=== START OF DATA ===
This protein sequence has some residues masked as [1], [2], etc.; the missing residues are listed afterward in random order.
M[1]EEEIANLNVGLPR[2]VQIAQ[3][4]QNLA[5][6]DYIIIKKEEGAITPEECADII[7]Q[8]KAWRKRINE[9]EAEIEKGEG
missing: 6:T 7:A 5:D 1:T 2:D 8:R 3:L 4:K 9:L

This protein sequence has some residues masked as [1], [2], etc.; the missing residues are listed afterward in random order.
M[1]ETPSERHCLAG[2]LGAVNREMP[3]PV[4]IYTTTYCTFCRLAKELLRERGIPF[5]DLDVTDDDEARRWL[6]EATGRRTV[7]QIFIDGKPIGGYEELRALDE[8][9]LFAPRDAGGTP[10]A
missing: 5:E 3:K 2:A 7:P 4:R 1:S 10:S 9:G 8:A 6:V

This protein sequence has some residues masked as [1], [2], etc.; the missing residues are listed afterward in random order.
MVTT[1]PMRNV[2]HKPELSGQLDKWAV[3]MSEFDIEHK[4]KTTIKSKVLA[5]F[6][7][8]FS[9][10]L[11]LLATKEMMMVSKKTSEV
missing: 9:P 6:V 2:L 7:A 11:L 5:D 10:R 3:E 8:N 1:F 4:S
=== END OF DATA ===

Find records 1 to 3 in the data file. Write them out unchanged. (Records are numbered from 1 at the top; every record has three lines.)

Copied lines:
This protein sequence has some residues masked as [1], [2], etc.; the missing residues are listed afterward in random order.
M[1]EEEIANLNVGLPR[2]VQIAQ[3][4]QNLA[5][6]DYIIIKKEEGAITPEECADII[7]Q[8]KAWRKRINE[9]EAEIEKGEG
missing: 6:T 7:A 5:D 1:T 2:D 8:R 3:L 4:K 9:L

This protein sequence has some residues masked as [1], [2], etc.; the missing residues are listed afterward in random order.
M[1]ETPSERHCLAG[2]LGAVNREMP[3]PV[4]IYTTTYCTFCRLAKELLRERGIPF[5]DLDVTDDDEARRWL[6]EATGRRTV[7]QIFIDGKPIGGYEELRALDE[8][9]LFAPRDAGGTP[10]A
missing: 5:E 3:K 2:A 7:P 4:R 1:S 10:S 9:G 8:A 6:V

This protein sequence has some residues masked as [1], [2], etc.; the missing residues are listed afterward in random order.
MVTT[1]PMRNV[2]HKPELSGQLDKWAV[3]MSEFDIEHK[4]KTTIKSKVLA[5]F[6][7][8]FS[9][10]L[11]LLATKEMMMVSKKTSEV
missing: 9:P 6:V 2:L 7:A 11:L 5:D 10:R 3:E 8:N 1:F 4:S